A newly published survey by The Manufacturing Institute and Deloitte reports that the skills gap in manufacturing is widening. In 2011, when these two organizations first teamed up on such a study, the skills gap was at about 600,000 open positions. While progress had been made in recent years, the skills gap has still remained chronically stuck at around 300,000 open positions. However, the next 10 years appear more concerning.

By 2025, with baby-boomers continuing to retire from all manufacturing job functions at a quickening pace, with increases in manufacturing activity from economic expansion, and with too few individuals in the education and training pipeline, the recent survey projects that the skills gap will widen to two million unfilled jobs.

There are talent management strategies that manufacturers can use to bridge the gap in their businesses that are worth reiterating. Here are a few approaches:

Develop succession plans for all job functions in your organization. Normally, succession planning has been used in key management positions, but the better strategy is to document all key players in all key job functions, so you won’t be surprised in the future by shortages of welders, machinists, designers, engineers, etc., as individuals retire over the next 10 years.

Make today the day that you build or further cement that partnership with your local community college to assure that the right training programs are in place at the right time to replenish the talent that you’ll be losing through retirement, as well as through normal attrition. Don’t forget to take new technological innovations into account when developing a long-term talent management strategy. What technologies are changing the factory floor now and what technologies may create even more change in your business that will require you to create new positions and then hire and train for those?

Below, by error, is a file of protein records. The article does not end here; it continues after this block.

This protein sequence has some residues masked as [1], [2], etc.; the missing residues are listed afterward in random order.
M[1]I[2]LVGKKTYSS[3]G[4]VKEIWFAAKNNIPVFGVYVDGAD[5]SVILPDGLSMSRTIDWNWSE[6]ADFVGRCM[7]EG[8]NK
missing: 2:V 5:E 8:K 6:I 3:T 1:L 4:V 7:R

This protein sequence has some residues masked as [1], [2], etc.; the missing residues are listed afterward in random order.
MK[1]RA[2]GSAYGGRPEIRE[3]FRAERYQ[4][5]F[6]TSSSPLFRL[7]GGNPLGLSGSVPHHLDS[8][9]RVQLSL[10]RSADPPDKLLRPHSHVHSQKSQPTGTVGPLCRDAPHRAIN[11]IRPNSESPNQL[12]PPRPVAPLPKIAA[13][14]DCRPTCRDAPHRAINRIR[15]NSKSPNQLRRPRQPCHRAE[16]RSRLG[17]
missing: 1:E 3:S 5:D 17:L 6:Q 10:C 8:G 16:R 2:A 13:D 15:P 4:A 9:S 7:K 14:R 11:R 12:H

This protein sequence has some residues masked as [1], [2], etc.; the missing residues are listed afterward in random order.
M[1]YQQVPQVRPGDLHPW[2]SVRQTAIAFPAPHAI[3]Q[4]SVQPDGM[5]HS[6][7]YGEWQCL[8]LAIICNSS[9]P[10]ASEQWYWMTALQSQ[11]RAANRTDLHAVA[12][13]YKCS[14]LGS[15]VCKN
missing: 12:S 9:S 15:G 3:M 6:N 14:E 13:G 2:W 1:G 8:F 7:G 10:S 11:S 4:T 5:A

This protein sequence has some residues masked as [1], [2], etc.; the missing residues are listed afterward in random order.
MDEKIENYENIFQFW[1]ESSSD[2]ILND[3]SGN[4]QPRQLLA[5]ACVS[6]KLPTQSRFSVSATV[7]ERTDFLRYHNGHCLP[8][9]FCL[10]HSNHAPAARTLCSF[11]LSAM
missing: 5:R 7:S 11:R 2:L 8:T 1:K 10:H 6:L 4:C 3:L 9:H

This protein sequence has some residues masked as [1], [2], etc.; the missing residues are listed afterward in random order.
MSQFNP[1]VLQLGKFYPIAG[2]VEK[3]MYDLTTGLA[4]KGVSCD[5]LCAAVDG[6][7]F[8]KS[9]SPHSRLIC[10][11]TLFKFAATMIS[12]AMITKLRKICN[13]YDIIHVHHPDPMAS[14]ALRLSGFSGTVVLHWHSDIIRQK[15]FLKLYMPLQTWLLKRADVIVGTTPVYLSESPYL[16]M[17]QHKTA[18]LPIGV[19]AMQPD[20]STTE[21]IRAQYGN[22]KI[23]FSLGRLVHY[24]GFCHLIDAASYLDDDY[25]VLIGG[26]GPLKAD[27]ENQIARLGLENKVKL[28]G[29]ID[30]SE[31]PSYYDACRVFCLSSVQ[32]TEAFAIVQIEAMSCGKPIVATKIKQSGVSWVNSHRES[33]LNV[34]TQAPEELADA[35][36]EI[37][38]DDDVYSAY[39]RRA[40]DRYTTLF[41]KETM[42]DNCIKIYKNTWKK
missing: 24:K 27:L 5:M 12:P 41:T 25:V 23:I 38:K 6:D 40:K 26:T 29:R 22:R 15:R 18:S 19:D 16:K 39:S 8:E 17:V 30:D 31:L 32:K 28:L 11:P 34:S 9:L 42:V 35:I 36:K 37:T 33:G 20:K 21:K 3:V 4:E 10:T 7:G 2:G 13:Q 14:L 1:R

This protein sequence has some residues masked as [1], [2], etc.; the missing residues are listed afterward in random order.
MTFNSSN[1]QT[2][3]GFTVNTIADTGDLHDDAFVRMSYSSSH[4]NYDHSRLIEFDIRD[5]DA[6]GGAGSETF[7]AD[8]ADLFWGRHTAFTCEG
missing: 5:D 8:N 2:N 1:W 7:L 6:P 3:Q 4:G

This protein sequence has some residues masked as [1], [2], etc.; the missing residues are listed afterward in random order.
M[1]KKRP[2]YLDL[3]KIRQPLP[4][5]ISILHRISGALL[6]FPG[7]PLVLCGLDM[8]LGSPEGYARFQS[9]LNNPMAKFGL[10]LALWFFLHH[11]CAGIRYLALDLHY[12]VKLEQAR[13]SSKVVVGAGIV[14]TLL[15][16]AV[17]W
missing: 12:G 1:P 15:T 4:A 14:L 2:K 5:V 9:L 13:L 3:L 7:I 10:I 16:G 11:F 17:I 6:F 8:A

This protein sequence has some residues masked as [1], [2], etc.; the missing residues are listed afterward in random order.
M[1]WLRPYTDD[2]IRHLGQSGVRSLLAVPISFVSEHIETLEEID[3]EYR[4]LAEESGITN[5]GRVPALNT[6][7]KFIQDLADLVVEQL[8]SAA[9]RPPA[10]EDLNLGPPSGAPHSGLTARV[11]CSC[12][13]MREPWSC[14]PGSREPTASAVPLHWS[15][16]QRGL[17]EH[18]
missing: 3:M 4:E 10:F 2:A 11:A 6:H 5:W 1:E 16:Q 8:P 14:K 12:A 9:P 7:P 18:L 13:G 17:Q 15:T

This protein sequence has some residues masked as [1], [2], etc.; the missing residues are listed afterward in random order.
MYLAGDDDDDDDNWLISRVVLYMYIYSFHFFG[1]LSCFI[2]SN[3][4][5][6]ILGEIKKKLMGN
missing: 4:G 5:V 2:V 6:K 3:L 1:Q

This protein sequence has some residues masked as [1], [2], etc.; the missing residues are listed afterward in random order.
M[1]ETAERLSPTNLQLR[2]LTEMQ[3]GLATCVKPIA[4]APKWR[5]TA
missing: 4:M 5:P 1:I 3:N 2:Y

Conduct open houses at your company on a regular basis and participate in high school career days. Only by getting manufacturing companies more engaged with local public school systems will we be able to stop the closure of “shop classes” in schools. The communities that we live in need to be reminded that the trades are still important, viable career choices for young people. If open houses are already part of your community outreach strategy, remember to consider an event on Manufacturing Day in October. If you don’t already have an apprenticeship program at your company and if it’s a fit to add one, building a strong relationship with your local high schools and community colleges can provide students with a clear path toward a career in manufacturing.

Build relationships with engineering schools and community colleges in your state and local community to develop a college internship program at your company. Internships are often two-way streets that allow students to experience manufacturing for the first time and allow you to evaluate the potential of future employment for the individual.

In addition to the terrific compensation and benefits package that you offer, add career pathways with specific training and goals to make your company an even more attractive and competitive place to work.

As an industry, remember that we’re not simply competing for a limited pool of talent, we’re also competing with other industries as well.

For more frequent updates about the skills gap, follow me on Twitter @GregoryAJones.